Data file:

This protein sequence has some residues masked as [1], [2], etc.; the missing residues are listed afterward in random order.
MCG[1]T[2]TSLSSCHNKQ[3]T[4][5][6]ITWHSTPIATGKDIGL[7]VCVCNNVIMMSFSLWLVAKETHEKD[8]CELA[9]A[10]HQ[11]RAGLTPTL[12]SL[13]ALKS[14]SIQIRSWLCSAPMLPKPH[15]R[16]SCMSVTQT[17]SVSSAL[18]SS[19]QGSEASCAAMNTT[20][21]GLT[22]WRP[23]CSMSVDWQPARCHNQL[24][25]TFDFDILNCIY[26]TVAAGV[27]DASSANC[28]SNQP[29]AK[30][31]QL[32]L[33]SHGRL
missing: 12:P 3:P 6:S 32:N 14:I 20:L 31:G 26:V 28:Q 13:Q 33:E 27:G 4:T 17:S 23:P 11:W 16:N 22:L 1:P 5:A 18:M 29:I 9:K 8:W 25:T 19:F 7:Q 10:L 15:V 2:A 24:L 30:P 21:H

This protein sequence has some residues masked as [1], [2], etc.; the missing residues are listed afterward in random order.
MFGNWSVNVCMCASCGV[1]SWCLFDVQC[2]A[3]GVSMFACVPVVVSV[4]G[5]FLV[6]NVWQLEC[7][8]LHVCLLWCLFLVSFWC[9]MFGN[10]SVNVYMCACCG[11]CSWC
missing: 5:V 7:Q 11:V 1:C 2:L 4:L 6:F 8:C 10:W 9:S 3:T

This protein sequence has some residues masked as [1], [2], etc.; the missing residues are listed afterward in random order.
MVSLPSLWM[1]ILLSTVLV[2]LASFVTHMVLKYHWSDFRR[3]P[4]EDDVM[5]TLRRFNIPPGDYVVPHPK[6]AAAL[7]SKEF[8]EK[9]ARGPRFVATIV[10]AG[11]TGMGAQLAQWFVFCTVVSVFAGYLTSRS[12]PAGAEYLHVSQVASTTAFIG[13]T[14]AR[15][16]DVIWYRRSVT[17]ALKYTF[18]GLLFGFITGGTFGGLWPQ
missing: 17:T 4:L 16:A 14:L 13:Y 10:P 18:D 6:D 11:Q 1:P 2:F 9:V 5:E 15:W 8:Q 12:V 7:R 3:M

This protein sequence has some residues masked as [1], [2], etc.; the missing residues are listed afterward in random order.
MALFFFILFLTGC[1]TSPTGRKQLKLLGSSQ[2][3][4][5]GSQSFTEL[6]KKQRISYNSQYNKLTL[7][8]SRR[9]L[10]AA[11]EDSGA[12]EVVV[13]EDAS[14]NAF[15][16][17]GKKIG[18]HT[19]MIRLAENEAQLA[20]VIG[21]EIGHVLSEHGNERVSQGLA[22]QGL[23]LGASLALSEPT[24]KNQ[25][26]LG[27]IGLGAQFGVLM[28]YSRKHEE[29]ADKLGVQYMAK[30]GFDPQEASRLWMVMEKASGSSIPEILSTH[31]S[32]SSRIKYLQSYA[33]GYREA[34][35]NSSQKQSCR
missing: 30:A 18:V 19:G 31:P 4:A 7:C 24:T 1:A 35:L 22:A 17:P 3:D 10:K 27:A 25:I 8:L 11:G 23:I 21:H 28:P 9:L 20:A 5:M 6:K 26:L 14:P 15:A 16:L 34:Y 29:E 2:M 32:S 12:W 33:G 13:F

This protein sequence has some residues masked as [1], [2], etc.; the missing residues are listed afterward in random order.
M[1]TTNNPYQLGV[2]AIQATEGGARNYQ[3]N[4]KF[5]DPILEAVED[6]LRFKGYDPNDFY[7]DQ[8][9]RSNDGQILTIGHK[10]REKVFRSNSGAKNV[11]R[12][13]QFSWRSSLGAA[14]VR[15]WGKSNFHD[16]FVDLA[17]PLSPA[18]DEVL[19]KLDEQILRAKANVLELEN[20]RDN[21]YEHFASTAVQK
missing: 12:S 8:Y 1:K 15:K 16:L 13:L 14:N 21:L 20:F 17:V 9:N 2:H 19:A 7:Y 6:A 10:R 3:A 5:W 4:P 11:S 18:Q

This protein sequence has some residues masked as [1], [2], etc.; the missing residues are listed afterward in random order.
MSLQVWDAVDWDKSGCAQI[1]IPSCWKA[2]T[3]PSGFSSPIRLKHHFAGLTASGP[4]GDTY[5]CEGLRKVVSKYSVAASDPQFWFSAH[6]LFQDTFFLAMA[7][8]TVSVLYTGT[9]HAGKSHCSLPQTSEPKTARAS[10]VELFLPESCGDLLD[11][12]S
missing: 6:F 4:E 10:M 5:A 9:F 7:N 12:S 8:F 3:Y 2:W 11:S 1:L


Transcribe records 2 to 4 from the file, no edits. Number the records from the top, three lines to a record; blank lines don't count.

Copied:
This protein sequence has some residues masked as [1], [2], etc.; the missing residues are listed afterward in random order.
MFGNWSVNVCMCASCGV[1]SWCLFDVQC[2]A[3]GVSMFACVPVVVSV[4]G[5]FLV[6]NVWQLEC[7][8]LHVCLLWCLFLVSFWC[9]MFGN[10]SVNVYMCACCG[11]CSWC
missing: 5:V 7:Q 11:V 1:C 2:L 4:L 6:F 8:C 10:W 9:S 3:T

This protein sequence has some residues masked as [1], [2], etc.; the missing residues are listed afterward in random order.
MVSLPSLWM[1]ILLSTVLV[2]LASFVTHMVLKYHWSDFRR[3]P[4]EDDVM[5]TLRRFNIPPGDYVVPHPK[6]AAAL[7]SKEF[8]EK[9]ARGPRFVATIV[10]AG[11]TGMGAQLAQWFVFCTVVSVFAGYLTSRS[12]PAGAEYLHVSQVASTTAFIG[13]T[14]AR[15][16]DVIWYRRSVT[17]ALKYTF[18]GLLFGFITGGTFGGLWPQ
missing: 17:T 4:L 16:A 14:L 13:Y 10:P 18:D 6:D 11:Q 1:P 2:F 9:V 5:E 15:W 8:Q 12:V 7:R 3:M

This protein sequence has some residues masked as [1], [2], etc.; the missing residues are listed afterward in random order.
MALFFFILFLTGC[1]TSPTGRKQLKLLGSSQ[2][3][4][5]GSQSFTEL[6]KKQRISYNSQYNKLTL[7][8]SRR[9]L[10]AA[11]EDSGA[12]EVVV[13]EDAS[14]NAF[15][16][17]GKKIG[18]HT[19]MIRLAENEAQLA[20]VIG[21]EIGHVLSEHGNERVSQGLA[22]QGL[23]LGASLALSEPT[24]KNQ[25][26]LG[27]IGLGAQFGVLM[28]YSRKHEE[29]ADKLGVQYMAK[30]GFDPQEASRLWMVMEKASGSSIPEILSTH[31]S[32]SSRIKYLQSYA[33]GYREA[34][35]NSSQKQSCR
missing: 30:A 18:V 19:G 31:P 4:A 7:C 24:T 1:A 35:L 22:A 17:P 3:D 10:K 27:A 25:I 8:L 11:G 23:I 21:H 28:P 9:L 20:A 5:M 6:K 26:L 14:P 15:A 16:L 34:Y 29:E 2:M 32:S 12:W 33:G 13:F